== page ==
Though it is possible to buy and hold a currency if you believe in its long-term appreciation, many trading strategies capitalize on small, rapid moves in the currency markets. For these strategies, it is common to use automated trading systems that provide buy and sell signals, or even automatic execution, across a wide range of currencies.
The use of any such system requires specialized knowledge and comes with its own risks, including a misunderstanding of the system parameters, incorrect data that can lead to unintended trades, and the ability to trade at speeds greater than what can be monitored manually and checked. Beware of get-rich-quick investment schemes that promise significant returns with minimal risk through forex trading. Contact the appropriate federal regulator to check the membership status of particular firms and individuals.
Special Risks of Off-Exchange Forex Trading As described above, forex trading in general presents significant risks to individual investors that require careful consideration. Unlike the regulated futures and options exchanges, there is no central marketplace in the retail off-exchange forex market. In these cases, market makers are acting as principals for their own account and, as a result, may not provide the best price available in the market. Members should adopt and enforce written procedures regarding communications with the public.
For example, you may not represent that forex funds deposited with a Member are "segregated" or given special protection under the bankruptcy laws. If an FDM or an IB represents that its services are commission free, it must prominently disclose how it is compensated in near proximity to this representation.
Additionally, an FDM may not represent that a customer will have direct access to the interbank market since the FDM is actually the counterparty to every customer's forex transition. Similarly, no FDM that utilizes straight-through processing can suggest that they are not the counterparty to a customer's trade.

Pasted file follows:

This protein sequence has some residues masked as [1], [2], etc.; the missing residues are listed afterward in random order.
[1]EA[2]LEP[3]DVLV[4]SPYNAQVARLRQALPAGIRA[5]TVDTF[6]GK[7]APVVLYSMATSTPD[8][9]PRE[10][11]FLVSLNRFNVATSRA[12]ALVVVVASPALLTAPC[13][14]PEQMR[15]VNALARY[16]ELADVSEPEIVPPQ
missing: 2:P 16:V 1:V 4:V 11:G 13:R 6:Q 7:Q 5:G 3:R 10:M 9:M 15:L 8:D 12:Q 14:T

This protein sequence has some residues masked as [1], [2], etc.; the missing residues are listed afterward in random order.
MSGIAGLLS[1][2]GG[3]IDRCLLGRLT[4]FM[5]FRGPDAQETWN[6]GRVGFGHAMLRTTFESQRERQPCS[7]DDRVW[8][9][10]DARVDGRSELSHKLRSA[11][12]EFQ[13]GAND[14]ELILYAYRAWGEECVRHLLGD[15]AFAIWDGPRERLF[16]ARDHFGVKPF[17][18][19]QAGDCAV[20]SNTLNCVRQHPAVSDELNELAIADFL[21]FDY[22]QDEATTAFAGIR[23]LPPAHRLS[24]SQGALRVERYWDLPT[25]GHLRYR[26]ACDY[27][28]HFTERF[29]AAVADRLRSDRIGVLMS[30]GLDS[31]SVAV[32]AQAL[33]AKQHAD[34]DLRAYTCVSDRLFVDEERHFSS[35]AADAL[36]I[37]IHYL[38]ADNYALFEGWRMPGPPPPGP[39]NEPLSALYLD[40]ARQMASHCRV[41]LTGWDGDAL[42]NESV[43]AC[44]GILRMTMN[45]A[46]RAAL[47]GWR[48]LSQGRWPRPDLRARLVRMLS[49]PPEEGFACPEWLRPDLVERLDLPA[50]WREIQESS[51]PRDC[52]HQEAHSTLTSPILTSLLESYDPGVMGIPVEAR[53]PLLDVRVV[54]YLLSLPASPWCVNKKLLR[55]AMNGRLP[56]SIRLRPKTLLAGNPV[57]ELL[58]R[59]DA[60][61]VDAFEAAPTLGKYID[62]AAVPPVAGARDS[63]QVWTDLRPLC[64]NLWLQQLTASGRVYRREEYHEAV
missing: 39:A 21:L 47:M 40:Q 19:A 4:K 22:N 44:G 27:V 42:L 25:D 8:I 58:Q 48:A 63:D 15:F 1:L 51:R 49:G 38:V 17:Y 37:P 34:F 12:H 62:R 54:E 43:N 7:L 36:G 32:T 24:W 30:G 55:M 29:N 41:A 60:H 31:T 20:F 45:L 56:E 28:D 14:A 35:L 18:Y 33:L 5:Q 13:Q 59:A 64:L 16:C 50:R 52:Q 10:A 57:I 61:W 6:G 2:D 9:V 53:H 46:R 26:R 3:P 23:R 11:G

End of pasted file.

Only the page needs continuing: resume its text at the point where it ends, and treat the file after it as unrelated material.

Additionally, an FDM or an IB may not represent that it offers "no-slippage" or can guarantee fills unless it can demonstrate that all orders on its platform have been executed at the price initially quoted when the order was placed on the platform and it does not have the authority to adjust customer accounts so as to have the effect of changing the price at which the order was executed.
In other words, if an FDM "re-quotes" prices or has the contractual right to make adjustments that directly or indirectly change the price of an order after it is executed, it cannot claim to have no slippage. Any reference to hypothetical performance results that could have been achieved using your trading system must comply with NFA Compliance Rule c and the related Interpretive Notice as if the performance results were for on-exchange transactions.
Finally, promotional materials may never guarantee against loss. Members remain responsible for meeting their regulatory obligations in situations where they utilize or promote forex trading systems developed by third parties. Specifically, an FDM has direct responsibility for misleading promotional material if the FDM prepares or distributes it; has agency responsibility if the trading system developer is an agent of the FDM under established principles of agency law; and has supervisory responsibility if the Member fails to supervise its own employees in its activities with a third-party system developer.
Members must maintain all promotional material for five years from the date of last use and must keep it readily accessible for the first two years. Furthermore, Members must maintain supporting documentation for all statements, claims and performance results included in promotional materials. FDMs, and their Associates, may not exercise trading authority over a customer account for which the FDM is, or is offering to be the counterparty.
An FDM may not carry offsetting positions in a customer account and must offset the positions on a first-in, first-out basis. A customer may, however, direct the FDM to offset same-size transactions even if there are older transactions of a different size, but the transaction must be offset against the oldest transaction of that size. An FDM is prohibited from directly or indirectly canceling or adjusting the price of executed customer orders, with two exceptions.